No sooner had we finished what I thought was a brilliantly clear explanation by the three academics of Fermat's theorem than Marcus du Sautoy said, "the Travelling Salesman Problem is the next one you should tackle".
It sounded like something out of Thomas Hardy, but I still had enough energy to say "what's that?" Marcus explained that the problem was how to find a mathematical formula which would enable you to visit a number of cities in the shortest possible time. This isn't too difficult to do when few cities are involved, but when an enormous number of cities are involved it becomes extremely difficult indeed to find the shortest way. Working it out would also solve another mathematical mystery, the N versus NP problem. The benefits that this could bring to commerce and computing would be enormous, not to mention allowing football supporters (Marcus is, like myself, a disappointed Arsenal fan this morning - we were all over the place, the House of Lords was stuffed with them) to calculate precisely where we'd end up in the Premier League.
No, I mustn't trivialise it. The Travelling Salesman Problem will literally - Marcus again - "change the world". I've spent long enough now with what seem like abstruse or trivial mathematical problems not to believe that the consequences can be colossal for the future workings of the world. So watch out for the Travelling Salesman in a year or two on In Our Time.
Yesterday I tried to wind up for this, for me, difficult feat of Fermat. I went on Hampstead Heath which I like to do as many mornings as I can. It was as if it were painted in mist. Which made it, of course, most mysterious (sorry about that, but I do feel rather euphoric after Fermat). Dog walkers came across the hills with their splay of eight or nine dogs. People seemed to drift along the short horizons to unknown destinations. The further I walked the more I came to the wooded parts of the Heath which are now carpeted in yellow gold, with leaves happily rotting into the earth. When I walked on the streets of London later, the same leaves will have been blown into machines or blown off the top of ponds, or nature being destroyed! Or at least, not to be too dramatic, removed from view.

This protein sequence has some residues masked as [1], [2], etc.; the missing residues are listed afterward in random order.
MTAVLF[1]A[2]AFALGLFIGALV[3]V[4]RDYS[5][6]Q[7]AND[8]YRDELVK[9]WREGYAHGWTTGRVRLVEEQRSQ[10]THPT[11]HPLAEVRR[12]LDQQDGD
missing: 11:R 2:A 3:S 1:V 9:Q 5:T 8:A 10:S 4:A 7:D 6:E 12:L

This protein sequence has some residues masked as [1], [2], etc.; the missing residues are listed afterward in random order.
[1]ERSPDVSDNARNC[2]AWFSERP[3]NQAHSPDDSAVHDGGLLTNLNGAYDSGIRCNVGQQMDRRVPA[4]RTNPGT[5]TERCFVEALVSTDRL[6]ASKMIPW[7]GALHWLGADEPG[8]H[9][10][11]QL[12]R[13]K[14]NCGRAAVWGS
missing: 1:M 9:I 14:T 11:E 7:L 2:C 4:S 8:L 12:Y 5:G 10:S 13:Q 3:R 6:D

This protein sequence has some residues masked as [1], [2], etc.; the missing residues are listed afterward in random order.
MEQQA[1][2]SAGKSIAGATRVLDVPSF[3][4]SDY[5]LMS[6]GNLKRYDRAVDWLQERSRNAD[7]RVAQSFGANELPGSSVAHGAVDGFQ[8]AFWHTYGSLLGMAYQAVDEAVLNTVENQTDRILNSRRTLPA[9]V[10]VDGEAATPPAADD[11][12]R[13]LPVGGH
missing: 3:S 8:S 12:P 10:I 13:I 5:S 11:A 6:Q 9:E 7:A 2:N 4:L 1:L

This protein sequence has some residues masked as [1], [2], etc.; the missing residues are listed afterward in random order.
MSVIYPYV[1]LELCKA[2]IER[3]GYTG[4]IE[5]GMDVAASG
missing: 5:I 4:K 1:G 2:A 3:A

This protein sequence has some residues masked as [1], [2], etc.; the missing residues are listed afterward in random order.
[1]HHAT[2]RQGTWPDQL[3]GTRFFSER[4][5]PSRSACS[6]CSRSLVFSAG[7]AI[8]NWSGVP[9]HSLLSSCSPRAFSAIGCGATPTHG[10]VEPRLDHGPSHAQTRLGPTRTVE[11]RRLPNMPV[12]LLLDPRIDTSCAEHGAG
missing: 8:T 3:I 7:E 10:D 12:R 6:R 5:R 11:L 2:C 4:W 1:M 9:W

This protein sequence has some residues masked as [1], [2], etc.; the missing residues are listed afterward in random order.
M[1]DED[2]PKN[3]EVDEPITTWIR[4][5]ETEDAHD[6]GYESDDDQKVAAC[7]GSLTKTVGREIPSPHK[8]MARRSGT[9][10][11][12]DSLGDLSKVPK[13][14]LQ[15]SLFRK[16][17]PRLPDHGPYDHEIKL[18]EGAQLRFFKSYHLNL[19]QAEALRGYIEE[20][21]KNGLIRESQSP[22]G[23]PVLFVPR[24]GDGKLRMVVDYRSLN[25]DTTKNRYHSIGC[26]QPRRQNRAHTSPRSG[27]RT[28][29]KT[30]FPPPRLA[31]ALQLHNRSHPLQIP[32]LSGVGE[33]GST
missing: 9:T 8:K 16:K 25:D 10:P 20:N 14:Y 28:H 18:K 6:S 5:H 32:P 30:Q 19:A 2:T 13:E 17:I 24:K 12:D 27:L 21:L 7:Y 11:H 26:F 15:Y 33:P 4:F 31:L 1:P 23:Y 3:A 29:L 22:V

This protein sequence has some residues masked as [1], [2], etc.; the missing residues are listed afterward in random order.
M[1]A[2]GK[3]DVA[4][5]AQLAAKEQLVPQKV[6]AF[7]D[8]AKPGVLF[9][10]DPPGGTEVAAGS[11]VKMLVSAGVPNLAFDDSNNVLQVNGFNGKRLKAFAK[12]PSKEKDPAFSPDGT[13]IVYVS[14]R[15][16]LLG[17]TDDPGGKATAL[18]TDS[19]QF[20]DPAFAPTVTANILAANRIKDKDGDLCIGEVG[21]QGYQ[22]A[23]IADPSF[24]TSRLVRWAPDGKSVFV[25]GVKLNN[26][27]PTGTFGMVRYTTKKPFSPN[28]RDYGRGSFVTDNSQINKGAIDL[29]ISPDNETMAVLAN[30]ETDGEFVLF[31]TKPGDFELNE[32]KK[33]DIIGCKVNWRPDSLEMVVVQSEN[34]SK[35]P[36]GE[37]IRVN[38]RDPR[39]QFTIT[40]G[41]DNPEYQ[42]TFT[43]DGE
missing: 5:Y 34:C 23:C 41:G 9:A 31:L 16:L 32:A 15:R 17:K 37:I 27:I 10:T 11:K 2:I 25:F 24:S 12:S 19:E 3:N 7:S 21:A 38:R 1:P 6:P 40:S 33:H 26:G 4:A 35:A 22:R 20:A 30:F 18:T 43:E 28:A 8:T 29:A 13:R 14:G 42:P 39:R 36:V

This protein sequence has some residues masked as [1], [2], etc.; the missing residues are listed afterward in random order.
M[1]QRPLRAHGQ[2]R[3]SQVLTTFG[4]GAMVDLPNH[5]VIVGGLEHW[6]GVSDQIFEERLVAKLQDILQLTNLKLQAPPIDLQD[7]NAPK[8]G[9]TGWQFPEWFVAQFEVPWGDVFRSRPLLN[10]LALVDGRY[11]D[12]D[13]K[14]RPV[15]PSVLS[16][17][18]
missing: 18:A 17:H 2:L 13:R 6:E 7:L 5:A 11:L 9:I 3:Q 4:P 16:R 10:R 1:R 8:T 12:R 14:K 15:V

I saw a sign in Soho the other day which said: 'Waxing, £30, body and half leg'. Which leg? Which half? It really did say that!
Last week I did a very long newsletter which taxed Ingrid a bit too much, so this time I will say little except that the Angel Awards earlier this week, founded by Andrew Lloyd Webber, brought to the Cambridge Theatre in London sixteen groups which had restored utterly derelict churches, or factories, or industrial buildings, or barns, or canals - an amazing array of places in this country brought back to function and to splendour by armies and armies of volunteers.
The judges had a tough job. But in the end the four winners were: a derelict railway station in Tynemouth which is being refurbished and rebuilt to extraordinary standards, as high as you would expect from the engineering skills in the North East; a village church - congregation: 6 - which had restored a beautiful medieval tower and re-thatched the church roof and set in motion a thatching family; Droitwich Canals, at which one man had laboured voluntarily for more than fifty years and hundreds, even thousands, had helped him over that time; and the people who had withstood the flood in Cockermouth, and set their minds not only to restoring the town but to making it even better than it was before. This is the One Nation. This is the Big Society. People just getting on with it and not waiting to be told.
I can feel that I have to stop now.